In December, it is summer in Australia – hardly the right time for a big overweight man in a red suit, long white hair and beard to be roaming around the country! However, the reality is that despite the heat and humidity (in the northern part of the country) we celebrate Christmas in much the same way as our forebears from Europe did and still do.
Many of our Christmas cards depict scenes of Santa Claus or Father Christmas in his familiar suit, waving from his sleight being pulled by the reindeers with familiar Rudolph leading the pack. Other cards show snow scenes, snowmen, and so on, though now we are more likely to see many where a kangaroo is decorated with a red hat with white trimmings and other more appropriate scenery for Australians.
It is not only the icons that seem out of place here, but the food we consume at this time is often tradition fare from Europe. Roast turkey, glazed ham, roast vegetables, and a rich fruit Christmas pudding with brandy custard for dessert, and of course loads of chocolate fancy sweets, and the usual high calorie foods that grace tables around the world at this time.
It is a time for families too – we exchange gifts, have family for lunch or dinner, and generally try and have a good time with family members. I say try, as also this time of year can be difficult for some families.
Often houses are decorated – fake or real pine trees grace the loungeroom with various decorations and lights, and often the outside of the house is covered in lights, or some exotic Christmas decals. Wrapped parcels start appearing under the Christmas tree as the big day approaches.
On Christmas Eve (December 24th) some families have special events – we are a multicultural society so different customs also make their presence felt in various homes. Some cultures have their Christmas Dinner at this time, and the children receive gifts. This time is often a time for going to church and midnight services are popular in some places, though generally people go to church on Christmas Day itself.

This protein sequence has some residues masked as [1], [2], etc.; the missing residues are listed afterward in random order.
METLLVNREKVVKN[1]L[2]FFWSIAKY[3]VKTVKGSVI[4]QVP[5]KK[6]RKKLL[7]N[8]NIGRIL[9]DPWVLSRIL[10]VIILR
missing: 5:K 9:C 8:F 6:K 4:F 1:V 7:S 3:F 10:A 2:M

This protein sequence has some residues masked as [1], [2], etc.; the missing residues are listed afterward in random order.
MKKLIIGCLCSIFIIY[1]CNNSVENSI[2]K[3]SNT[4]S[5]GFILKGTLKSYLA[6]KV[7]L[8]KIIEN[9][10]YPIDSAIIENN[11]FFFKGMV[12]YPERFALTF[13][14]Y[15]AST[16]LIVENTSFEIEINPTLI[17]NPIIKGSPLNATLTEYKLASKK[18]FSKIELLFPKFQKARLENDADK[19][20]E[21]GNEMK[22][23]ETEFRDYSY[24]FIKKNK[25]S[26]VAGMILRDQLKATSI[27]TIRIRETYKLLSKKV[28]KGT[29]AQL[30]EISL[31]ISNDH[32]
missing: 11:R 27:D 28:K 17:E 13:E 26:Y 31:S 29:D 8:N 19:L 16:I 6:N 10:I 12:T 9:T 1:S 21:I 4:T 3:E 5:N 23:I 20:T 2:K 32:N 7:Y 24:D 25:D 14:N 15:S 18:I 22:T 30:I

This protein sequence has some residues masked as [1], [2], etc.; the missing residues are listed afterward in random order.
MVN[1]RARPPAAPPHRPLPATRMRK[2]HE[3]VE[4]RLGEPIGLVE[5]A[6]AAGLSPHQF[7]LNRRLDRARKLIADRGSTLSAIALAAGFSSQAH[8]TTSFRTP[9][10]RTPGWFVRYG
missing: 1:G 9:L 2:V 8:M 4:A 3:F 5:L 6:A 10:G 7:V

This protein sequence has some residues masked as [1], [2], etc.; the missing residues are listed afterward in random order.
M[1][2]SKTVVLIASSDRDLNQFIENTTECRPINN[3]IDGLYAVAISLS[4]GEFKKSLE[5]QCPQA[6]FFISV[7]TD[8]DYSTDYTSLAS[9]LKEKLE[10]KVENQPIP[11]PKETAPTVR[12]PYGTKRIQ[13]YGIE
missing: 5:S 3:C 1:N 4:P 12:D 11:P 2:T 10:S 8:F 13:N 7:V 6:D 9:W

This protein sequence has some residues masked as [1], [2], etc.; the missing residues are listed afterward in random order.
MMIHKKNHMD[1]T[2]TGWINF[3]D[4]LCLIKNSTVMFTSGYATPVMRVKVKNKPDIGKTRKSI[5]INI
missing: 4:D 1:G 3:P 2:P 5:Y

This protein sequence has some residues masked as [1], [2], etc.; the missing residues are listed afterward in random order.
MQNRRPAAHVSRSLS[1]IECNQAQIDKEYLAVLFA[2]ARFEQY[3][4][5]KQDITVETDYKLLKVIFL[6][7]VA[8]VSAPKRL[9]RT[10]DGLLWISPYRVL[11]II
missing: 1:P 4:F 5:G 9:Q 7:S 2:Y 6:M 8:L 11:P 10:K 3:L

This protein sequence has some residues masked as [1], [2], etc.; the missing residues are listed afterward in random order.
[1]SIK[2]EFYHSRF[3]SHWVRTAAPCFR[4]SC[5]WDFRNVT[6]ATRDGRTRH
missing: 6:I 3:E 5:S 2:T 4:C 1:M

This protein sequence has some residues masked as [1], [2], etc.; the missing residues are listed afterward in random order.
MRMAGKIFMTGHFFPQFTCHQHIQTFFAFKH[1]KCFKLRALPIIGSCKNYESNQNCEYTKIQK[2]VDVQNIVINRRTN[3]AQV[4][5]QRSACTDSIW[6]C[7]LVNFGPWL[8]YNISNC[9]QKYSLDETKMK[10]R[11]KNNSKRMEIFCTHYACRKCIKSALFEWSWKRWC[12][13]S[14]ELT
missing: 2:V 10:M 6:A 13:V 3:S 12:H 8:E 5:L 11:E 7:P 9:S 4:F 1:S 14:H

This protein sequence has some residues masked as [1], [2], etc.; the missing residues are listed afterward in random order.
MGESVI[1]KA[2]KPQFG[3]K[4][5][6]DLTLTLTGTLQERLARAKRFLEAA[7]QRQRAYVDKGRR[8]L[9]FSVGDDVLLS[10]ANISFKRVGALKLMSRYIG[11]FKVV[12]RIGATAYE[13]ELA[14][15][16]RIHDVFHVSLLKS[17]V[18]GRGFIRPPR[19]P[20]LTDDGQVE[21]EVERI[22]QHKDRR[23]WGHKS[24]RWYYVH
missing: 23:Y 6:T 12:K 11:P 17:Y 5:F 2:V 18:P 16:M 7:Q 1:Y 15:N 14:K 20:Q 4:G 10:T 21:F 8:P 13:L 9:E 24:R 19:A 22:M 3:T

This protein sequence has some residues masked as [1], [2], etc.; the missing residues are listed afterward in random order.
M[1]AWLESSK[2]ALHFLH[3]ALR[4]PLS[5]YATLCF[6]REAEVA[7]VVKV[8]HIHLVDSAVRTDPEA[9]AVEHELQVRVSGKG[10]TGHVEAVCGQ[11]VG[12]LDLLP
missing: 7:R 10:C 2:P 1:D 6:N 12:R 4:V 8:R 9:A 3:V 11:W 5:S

In our family Christmas Eve is a time to catch up with those family members who we are unlikely to see on Christmas Day – perhaps they are celebrating with family members (grandparents often host Christmas Day on alternate years), and other times distance is the issue as we often try to share ourselves and children around to families.
The Christmas morning routine varies. If there are children in the house, they will normally be up early seeking for goodies under the Christmas tree. Children will often have a plate of food left out for Santa and the reindeers, and they usually check to see that it has been eaten.
Parents are often dragged out of bed very early as the first child in the family wakens and on discovering the parcels that Santa left, will wake all the family in great excitement. Many parents with bleary eyes sit around the Christmas tree very early in the morning as squealing children discover the gifts left behind. It is exciting.
The children try on new clothes, experiment with gifts, and generally enjoy the morning. Some families will have a formal breakfast – champagne breakfasts are popular, and the day has begun. Church, visits, or just quiet time. Every family is different.
The enthusiasm for the hot Christmas dinner is somewhat waning and seafood is popular, and beach picnics or picnics in the park are popular.
Charitable organisations feed hundreds who do not have the family around them – attempts are made to ensure that everyone enjoys this special day.
It is a big eating, big drinking day – and we look forward to Boxing Day (December 26th) where we relax. Many of us watch television on Boxing Day as there is always a top cricket match on, and from Sydney, the famed yacht race between that city and Hobart, at the far south of Australia, starts.
This year, there have been many problems because of the unusual weather. Consistent rain has meant that many towns are under water, and people have had to re arrange their Christmas to deal with the massive floods. In the north of Queensland, cyclone Tasha dumped a lot of rain – and floods throughout the state make life difficult. Farmers have suffered losses, many have damaged homes, and hundreds of cars have suffered flood damage.
Christmas 2010 will be remembered for the amazing rainfall and flooding, though many of us have had a pleasurable time, despite the weather. In some parts of Australia droughts continue and we try and work out how we can send all the unwanted water on the east coast to the parched areas of the centre and west.
Merry Christmas – Season’s Greeting from Down Under.